One Man’s Take On The Recent School Shootings

As you already know, Tuesday’s school shooting in Colorado hit me like a ton of bricks, was rather the straw that broke the camel’s back.  Resources already teetering on the ‘empty’ line, this was my undoing.  I tried yesterday to write about it and couldn’t … simply could not do the heroes of this and the previous school shootings justice … my words were cold and flat.  Then yesterday, waiting in my inbox, was Nicholas Kristoff’s piece about the shooting and his related opinion.  I passed it over, bookmarked it for ‘later’.  And then, in an email chat with our friend Ellen, she mentioned that I should read it.  So, at 2:00 a.m., hot (our a/c is on the fritz), and unable to sleep, I read the piece … and it said just what I had wanted to say on Tuesday night.

I try to minimize the number of editorial pieces I share verbatim, but sometimes they simply must be shared, and this is one such.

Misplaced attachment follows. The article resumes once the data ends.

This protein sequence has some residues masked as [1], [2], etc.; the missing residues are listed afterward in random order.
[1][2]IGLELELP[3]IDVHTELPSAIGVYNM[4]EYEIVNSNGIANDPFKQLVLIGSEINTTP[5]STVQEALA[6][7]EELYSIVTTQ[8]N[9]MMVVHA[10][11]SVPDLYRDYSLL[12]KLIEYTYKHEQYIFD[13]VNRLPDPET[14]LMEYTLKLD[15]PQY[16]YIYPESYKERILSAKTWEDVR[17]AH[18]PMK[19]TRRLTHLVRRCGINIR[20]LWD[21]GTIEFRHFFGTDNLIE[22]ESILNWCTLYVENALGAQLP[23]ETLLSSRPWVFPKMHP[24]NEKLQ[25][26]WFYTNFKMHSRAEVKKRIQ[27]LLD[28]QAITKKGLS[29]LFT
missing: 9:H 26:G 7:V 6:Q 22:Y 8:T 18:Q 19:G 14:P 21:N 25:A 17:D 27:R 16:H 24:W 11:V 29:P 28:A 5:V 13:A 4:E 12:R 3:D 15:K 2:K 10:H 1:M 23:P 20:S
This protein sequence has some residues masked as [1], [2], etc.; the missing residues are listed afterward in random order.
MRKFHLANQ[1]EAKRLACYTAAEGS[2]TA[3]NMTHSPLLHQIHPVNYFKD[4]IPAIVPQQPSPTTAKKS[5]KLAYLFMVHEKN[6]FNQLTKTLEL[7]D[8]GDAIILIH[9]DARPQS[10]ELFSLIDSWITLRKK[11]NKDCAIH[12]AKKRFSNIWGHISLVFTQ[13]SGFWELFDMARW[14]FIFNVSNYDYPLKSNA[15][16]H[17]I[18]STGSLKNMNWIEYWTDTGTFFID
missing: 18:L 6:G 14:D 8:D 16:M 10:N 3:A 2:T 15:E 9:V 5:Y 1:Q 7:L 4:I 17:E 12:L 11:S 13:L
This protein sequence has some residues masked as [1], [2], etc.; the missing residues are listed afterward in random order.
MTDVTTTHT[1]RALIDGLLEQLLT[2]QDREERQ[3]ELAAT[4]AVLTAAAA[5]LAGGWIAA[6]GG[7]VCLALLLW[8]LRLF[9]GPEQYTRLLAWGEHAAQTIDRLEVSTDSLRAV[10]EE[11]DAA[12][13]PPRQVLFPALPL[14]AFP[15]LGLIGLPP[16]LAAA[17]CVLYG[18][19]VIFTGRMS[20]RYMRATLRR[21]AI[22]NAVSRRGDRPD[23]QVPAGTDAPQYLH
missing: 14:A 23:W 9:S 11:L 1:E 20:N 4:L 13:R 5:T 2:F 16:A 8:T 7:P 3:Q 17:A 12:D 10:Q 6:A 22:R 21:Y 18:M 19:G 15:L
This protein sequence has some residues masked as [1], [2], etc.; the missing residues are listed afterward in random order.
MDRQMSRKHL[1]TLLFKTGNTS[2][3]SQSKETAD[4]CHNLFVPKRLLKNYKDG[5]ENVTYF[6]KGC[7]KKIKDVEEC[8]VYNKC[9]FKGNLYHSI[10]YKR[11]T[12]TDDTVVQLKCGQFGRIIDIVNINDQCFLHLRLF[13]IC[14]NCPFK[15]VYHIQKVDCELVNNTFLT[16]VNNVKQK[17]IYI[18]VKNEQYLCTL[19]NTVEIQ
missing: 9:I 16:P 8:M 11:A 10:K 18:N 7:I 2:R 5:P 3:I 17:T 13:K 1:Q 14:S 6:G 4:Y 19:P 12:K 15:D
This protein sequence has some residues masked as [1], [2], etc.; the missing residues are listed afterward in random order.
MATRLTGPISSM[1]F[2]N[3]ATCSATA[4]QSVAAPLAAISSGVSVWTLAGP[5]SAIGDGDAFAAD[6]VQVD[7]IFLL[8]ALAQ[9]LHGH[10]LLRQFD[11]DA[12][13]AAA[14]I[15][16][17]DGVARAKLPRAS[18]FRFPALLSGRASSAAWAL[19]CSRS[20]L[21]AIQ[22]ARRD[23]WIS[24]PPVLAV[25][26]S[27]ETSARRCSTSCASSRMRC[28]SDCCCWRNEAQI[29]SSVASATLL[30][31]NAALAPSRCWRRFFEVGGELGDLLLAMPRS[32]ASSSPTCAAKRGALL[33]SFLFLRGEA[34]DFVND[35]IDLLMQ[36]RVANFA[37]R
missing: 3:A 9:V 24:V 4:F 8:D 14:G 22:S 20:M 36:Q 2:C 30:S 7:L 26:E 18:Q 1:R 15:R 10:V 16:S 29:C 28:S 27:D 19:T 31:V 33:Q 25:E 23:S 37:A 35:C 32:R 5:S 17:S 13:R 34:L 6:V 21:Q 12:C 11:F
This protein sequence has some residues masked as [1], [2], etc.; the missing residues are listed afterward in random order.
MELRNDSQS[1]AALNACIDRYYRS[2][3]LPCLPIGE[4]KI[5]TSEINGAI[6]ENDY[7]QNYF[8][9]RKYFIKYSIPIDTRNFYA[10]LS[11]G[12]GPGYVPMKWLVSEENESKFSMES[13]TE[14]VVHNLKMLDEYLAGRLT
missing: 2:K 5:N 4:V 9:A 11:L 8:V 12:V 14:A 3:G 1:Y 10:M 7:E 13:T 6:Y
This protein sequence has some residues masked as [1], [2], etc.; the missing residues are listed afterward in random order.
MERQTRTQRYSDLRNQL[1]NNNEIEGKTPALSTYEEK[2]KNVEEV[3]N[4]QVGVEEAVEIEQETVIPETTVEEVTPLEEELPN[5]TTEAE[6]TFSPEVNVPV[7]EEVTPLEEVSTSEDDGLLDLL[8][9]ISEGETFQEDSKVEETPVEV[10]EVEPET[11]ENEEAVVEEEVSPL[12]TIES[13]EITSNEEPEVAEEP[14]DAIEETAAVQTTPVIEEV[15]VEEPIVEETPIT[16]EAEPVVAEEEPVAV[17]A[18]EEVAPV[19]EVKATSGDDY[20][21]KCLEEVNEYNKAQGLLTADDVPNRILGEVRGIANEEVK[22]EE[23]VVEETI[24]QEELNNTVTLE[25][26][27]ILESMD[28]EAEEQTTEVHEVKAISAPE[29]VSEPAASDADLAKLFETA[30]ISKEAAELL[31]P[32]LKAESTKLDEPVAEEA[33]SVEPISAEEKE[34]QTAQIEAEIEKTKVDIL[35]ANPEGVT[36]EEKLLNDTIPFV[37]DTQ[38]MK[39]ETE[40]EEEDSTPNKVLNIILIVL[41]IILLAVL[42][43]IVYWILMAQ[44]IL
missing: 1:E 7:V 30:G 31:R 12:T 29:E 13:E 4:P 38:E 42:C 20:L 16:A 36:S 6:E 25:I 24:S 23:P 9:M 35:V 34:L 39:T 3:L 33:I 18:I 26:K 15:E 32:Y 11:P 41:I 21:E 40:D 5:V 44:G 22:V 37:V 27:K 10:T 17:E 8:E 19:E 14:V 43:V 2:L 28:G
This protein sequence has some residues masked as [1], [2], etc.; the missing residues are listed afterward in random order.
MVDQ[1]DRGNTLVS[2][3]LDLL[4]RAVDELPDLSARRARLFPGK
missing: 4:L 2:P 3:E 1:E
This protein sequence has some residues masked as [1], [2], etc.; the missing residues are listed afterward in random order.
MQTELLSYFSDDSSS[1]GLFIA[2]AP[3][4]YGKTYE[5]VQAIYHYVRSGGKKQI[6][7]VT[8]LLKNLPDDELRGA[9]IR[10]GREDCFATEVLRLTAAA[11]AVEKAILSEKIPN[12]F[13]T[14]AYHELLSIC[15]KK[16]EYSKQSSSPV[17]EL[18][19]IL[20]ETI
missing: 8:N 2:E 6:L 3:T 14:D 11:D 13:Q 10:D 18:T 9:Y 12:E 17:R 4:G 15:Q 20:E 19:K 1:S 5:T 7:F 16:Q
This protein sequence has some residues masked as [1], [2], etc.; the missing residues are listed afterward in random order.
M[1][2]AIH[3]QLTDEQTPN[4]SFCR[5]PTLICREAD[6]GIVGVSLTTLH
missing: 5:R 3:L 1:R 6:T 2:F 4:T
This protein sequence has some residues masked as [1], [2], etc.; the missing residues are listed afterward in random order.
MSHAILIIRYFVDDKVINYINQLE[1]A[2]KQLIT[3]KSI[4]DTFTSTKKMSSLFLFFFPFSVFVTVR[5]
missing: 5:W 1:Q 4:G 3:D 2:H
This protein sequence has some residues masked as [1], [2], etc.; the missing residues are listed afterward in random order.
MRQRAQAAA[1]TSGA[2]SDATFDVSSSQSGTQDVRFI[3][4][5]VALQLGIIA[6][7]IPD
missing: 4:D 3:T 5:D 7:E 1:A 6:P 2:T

We Have 2 Dead Young Heroes. It’s Time to Stand Up to Guns.

It’s too late to save Kendrick Castillo and Riley Howell, but we can honor them by taking on gun violence.

nicholas-kristof-thumblargeBy Nicholas Kristof

Opinion Columnist

May 8, 2019

Politicians fearful of the National Rifle Association have allowed the gun lobby to run amok so that America now has more guns than people, but there is still true heroism out there in the face of gun violence: students who rush shooters at the risk of their own’s celebrate, and mourn, a student named Kendrick Castillo, 18, just days away from graduating in Highlands Ranch, Colo., who on Tuesday helped save his classmates in English literature class from a gunman.